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In Tune


Two innovative technologies paved the way for the explosive growth and influence of music on our daily lives. One innovation is recent; the other historical.

We live in the digital age. The masses have immediate and exhaustive access to the highest quality music. This is true in the Christian music arena as well as in the world at large. Digital technology has changed the world!

What few realize, however, is that the historical development of the "tempered scale" serves as the unseen platform upon which the rich diversity of modern music is made possible. In previous ages, composers and performers were greatly limited. Instruments had to be retuned for each key change. By the 18th-century, however, the tempered scale was gaining popularity. Johann Sebastian Bach became an immediate and enthusiastic advocate. The tempered scale is an ingenious innovation, permitting music to be composed in various keys. It provides for seamless modulation from one key to another on a single instrument.

Music is comprised of various sound waves in motion at particular frequencies. In the tempered scale, a skilled piano tuner knows how to stretch the strings in such a way that each note is slightly out of tune with its neighboring note. The notes are tempered in such a way that a precise number of extra vibrations, or beats, is woven into each set of intervals. In his book Piano Tuning and Allied Arts, William White observed, "The peculiar kind of tuning that the piano tuner must do should seem to the highest degree absurd to anyone who does not understand the reason for doing what is done" (Boston: Tuners Supply Company, 1946, p. 28). When tuned to the tempered scale, the keyboard has a full range of musical possibilities and is capable of majestic and harmonious music under the hands of the skilled musician.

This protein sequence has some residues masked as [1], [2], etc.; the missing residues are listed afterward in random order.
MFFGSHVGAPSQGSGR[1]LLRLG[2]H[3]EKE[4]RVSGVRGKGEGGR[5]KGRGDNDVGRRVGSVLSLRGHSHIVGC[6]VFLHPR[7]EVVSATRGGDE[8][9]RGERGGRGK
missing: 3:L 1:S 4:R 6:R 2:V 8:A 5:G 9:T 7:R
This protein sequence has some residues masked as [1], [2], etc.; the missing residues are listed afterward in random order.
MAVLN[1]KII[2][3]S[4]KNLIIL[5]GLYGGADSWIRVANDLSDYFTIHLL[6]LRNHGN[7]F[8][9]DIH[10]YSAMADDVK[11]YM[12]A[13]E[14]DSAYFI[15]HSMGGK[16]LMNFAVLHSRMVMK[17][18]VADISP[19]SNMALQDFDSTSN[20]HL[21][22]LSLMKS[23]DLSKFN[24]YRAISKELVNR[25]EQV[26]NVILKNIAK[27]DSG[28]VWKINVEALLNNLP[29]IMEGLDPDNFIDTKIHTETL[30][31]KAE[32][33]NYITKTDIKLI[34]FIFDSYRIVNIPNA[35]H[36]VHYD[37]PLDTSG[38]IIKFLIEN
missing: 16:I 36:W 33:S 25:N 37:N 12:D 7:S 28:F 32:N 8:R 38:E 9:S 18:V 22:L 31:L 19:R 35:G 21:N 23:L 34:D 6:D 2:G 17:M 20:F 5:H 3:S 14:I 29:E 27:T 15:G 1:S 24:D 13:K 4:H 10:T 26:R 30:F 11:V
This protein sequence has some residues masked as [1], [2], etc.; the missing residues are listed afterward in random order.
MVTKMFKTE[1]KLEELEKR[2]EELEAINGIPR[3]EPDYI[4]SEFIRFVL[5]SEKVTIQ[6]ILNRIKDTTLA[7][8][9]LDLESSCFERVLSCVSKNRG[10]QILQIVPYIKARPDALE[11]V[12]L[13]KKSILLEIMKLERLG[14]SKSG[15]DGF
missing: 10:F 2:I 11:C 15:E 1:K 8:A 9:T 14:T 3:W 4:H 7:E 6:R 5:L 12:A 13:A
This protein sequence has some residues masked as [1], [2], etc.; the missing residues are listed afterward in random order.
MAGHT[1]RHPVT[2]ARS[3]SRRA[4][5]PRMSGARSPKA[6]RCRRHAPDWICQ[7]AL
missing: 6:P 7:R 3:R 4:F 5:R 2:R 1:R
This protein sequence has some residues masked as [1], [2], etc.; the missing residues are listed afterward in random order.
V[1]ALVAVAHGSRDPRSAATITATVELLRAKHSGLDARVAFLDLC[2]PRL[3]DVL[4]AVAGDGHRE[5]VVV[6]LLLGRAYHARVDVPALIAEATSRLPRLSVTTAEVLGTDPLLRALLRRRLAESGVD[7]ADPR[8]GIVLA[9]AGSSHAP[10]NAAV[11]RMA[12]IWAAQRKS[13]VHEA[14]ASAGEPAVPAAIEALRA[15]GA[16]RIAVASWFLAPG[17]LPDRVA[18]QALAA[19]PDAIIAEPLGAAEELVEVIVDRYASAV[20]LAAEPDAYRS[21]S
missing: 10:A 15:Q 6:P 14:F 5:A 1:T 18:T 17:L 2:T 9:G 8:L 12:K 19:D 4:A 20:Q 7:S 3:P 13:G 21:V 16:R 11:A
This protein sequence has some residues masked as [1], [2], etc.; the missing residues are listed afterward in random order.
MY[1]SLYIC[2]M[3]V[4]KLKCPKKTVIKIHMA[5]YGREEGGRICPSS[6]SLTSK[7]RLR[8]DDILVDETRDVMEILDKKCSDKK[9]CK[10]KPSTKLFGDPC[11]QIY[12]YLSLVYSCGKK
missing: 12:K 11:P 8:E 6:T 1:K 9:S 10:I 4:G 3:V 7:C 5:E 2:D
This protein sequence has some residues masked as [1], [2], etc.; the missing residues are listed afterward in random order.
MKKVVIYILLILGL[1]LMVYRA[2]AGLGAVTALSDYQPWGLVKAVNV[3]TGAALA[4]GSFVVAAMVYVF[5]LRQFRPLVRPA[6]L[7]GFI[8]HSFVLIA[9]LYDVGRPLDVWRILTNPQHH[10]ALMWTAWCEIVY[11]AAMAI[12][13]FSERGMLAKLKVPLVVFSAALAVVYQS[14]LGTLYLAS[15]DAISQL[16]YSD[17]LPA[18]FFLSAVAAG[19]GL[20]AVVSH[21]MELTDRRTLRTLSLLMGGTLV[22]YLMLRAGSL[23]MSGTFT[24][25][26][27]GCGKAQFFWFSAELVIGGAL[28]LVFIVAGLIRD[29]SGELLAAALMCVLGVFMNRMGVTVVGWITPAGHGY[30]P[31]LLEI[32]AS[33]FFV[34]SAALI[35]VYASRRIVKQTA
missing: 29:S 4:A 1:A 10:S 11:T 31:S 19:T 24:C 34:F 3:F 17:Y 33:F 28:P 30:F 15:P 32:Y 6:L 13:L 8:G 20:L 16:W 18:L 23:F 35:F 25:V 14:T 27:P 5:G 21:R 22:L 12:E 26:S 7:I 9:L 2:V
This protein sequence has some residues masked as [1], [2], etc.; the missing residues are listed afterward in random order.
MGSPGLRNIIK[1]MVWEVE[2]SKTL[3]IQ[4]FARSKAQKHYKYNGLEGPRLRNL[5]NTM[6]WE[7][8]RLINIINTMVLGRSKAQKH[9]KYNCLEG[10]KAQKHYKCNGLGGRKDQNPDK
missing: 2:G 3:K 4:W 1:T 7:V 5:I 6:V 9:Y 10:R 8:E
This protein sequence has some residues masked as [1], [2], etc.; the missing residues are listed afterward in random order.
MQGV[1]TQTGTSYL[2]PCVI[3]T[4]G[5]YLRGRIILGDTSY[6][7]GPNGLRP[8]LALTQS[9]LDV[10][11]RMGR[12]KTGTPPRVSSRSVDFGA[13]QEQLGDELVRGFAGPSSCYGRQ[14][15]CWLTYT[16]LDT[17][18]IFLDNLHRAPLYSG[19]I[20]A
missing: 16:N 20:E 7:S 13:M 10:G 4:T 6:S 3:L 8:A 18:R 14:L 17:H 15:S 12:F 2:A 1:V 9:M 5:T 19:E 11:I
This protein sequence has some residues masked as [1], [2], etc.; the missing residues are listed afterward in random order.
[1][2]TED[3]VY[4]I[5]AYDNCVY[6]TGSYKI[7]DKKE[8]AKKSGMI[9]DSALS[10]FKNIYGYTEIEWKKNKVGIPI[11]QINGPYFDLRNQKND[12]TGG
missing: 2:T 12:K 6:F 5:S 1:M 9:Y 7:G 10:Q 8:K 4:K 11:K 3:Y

This reminds me of the Southern Baptist Convention. You have probably said it yourself, "There is no church like my church." You know this is true if you have ever searched for a new church home. You leave the comfort of a loving church family and launch out into the vast unknown. What do you discover? There is no church just like yours! Each church is unique. Every church has its own personality, its own way of doing ministry, of conducting worship, of evangelizing the lost. Though we share a common faith in Christ and a common passion for Christ, we find very quickly that we are very diverse.